fighting the lack of good ideas

please stay home next week tuesday

if you’re undecided. If by now, with a week left, you haven’t picked who you’re going to vote for as President (and I almost don’t care who you pick [I do, but that’s another story]), don’t vote.

I’d like to tell you to vote for the guy I want to win, but I don’t like even most of the third, fourth, and ninth party candidates this year.

I’m going to write-in, as long as I can get back to the state to vote on time.

But honestly, if after the past two years of campaigning you haven’t been able to make up your mind, you shouldn’t vote – or you should write yourself in.

i’m a s.w.a.t. member

I thought I was a helicopter parent, but I’m not.

What I do for a living, currently, is like being a SWAT team member – except instead of it being a team, it tends towards the commando.

I provide onsite installation, support, and extension of the server management suite my company offers. That means that I spend a lot of time in conference calls making sure the environment is ready to go when I hit the ground, and when I do hit the ground, pretty much have to run fill-tilt to make sure we get everything done inside both the available billable hours, and the environmental constraints of the customer.

Then I leave.

When I leave, I might never see that customer again, talk to them, or talk about them.

It’s a very different job from what I used to do, which was provide phone and email support to all our customers. I would close a handful of cases, just to have them replaced by new issues from the same (or different) customers.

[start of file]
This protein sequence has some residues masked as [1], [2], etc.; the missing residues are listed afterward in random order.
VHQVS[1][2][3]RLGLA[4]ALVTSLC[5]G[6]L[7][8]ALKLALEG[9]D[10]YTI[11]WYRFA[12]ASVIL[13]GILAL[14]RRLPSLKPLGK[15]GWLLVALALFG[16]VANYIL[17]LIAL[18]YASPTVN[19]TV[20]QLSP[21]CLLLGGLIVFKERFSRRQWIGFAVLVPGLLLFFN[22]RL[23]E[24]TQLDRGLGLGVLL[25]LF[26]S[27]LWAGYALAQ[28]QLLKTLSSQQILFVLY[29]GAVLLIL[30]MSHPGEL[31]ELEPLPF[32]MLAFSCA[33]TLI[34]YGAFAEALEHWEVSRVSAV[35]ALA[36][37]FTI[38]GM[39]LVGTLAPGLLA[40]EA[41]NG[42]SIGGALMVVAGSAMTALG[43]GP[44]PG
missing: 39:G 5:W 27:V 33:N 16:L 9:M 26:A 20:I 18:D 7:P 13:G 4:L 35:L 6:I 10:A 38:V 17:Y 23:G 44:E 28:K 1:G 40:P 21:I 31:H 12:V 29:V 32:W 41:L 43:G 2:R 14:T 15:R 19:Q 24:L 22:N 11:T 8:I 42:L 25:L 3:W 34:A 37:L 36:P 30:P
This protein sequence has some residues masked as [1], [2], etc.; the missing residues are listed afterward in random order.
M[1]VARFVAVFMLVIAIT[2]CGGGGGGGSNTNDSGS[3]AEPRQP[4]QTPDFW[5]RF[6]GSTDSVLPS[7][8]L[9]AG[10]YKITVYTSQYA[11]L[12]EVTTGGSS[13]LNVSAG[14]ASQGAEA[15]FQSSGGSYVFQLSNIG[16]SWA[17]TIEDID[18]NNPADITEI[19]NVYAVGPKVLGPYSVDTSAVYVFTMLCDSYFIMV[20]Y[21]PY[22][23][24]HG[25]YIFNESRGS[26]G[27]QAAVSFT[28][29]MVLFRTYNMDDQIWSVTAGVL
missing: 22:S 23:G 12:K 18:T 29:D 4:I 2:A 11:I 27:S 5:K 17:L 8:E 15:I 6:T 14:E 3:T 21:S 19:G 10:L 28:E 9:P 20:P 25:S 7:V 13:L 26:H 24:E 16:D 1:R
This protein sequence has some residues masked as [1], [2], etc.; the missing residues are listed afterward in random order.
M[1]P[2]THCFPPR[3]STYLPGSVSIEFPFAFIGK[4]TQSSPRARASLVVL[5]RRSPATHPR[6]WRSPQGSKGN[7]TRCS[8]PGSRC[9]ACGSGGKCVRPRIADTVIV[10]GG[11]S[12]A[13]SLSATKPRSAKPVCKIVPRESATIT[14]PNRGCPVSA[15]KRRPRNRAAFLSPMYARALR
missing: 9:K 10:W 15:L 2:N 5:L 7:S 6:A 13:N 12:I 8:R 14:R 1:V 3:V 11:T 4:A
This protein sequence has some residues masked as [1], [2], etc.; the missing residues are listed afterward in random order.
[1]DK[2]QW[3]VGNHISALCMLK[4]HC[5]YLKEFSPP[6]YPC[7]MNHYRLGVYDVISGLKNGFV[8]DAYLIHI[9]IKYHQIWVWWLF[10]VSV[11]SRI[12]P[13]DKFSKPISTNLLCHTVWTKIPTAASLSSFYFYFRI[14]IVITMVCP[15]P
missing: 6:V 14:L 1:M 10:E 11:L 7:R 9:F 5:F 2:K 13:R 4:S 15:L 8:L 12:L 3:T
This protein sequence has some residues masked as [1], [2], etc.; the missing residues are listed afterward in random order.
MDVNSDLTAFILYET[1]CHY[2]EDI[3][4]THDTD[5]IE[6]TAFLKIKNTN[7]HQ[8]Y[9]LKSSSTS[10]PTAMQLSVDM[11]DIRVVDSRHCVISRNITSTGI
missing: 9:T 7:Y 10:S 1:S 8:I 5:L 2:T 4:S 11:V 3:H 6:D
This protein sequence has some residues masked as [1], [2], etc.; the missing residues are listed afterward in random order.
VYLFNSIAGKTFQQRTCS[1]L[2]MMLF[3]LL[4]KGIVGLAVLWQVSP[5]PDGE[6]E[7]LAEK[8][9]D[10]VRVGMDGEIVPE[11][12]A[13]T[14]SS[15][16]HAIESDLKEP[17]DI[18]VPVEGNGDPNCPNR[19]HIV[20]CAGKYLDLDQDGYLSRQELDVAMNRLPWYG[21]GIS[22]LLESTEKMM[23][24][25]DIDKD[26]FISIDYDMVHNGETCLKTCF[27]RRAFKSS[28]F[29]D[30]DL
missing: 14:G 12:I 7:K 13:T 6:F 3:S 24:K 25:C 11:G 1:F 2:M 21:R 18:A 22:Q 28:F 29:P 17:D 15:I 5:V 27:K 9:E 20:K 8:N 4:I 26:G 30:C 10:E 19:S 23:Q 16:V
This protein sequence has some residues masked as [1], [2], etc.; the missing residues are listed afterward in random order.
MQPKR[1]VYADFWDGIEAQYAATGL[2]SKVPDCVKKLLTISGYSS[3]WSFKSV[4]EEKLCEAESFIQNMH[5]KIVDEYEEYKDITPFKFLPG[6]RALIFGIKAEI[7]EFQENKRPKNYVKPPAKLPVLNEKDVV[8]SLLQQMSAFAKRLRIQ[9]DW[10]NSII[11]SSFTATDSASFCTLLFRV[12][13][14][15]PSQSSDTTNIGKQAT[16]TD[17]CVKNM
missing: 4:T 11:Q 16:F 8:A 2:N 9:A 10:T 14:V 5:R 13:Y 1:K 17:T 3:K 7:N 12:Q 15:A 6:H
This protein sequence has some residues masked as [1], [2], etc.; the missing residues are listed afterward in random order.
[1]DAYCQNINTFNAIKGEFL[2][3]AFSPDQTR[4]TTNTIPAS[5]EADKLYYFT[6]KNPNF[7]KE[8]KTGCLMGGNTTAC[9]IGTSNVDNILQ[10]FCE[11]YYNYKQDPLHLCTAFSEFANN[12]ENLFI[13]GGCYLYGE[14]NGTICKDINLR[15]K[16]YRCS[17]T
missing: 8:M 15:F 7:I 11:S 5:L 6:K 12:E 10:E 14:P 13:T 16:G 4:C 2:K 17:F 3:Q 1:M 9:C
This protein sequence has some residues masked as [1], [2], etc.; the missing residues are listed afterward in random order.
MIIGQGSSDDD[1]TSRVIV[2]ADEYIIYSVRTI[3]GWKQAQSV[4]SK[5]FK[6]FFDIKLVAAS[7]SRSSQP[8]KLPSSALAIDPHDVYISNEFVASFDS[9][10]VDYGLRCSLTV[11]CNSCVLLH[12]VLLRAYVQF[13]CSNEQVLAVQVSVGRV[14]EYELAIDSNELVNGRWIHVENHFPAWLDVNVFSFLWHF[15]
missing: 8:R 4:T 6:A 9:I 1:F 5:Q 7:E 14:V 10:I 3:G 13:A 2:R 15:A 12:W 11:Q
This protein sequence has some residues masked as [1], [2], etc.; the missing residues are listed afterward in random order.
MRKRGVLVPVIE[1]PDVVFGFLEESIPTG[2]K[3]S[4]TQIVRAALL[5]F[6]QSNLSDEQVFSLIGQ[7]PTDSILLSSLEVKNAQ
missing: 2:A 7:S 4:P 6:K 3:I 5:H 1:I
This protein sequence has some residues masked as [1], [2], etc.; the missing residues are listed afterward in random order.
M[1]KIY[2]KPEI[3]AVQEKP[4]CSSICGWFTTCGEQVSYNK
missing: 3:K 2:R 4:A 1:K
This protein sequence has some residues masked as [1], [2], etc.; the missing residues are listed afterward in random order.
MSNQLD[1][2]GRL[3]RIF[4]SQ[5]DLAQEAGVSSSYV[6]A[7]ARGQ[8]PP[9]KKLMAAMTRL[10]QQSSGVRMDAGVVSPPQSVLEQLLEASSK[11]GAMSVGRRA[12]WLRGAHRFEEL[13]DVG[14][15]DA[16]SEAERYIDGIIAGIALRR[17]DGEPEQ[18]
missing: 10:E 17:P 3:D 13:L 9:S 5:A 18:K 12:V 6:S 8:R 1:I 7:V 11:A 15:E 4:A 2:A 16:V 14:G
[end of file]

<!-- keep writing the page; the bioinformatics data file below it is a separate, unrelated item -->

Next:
I can’t say which I prefer, because I’ve only been doing this most recent job for a few months, but there are definitely pros and cons to each.

The flexibility to work from home, prepping for an onsite engagement, and then going onsite to be the Knight in Shining Armor can be a blast. It can also suck – along about the time a customer decides they don’t like you for whatever reason (“he wore the wrong color shirt!”), then it’s not so fun.

The other issue I have is that I still don’t know what I want to be when I grow up. Certainly I’m not claiming to be an immature child any more, but being an adult, and even having a job, doesn’t necessarily mean you know what you want to become later.

For now, this is good. But if/when I find that niche where I’ll really love what I do, I know I’m making the jump.

Who knows? Maybe I’ll be a “real” SWAT team member.

why are geeks liberal?

I’ve noticed that most technical forums, from user groups to mailing lists, slashdot to stackoverflow, all tend liberal.

I want to know why there seems to be a paucity of conservatives in these settings. I want to know why the libertarians that show tend towards the radical fringe of the party.

With the size of the overall tech/geek population, there should be a more representative cut of political viewpoints.

Yet what I see is that most of the geeks I run across are distinctly left-leaning. They seem to all be in favor of Obama, with only a couple coming out in favor of anyone else in this presidential campaign.

Personally, I don’t like either major candidate: Obama is far too liberal for me, and so is McCain – there isn’t any form of conservative mainstream alternative, so I’m voting 7th party this year.

I want to know why, though, it seems that all the nerds I run across are liberal, and almost none are conservative.

scott adams drawing dilbert

It’s not very exciting, but if you ever wanted to see him doing it, here it be: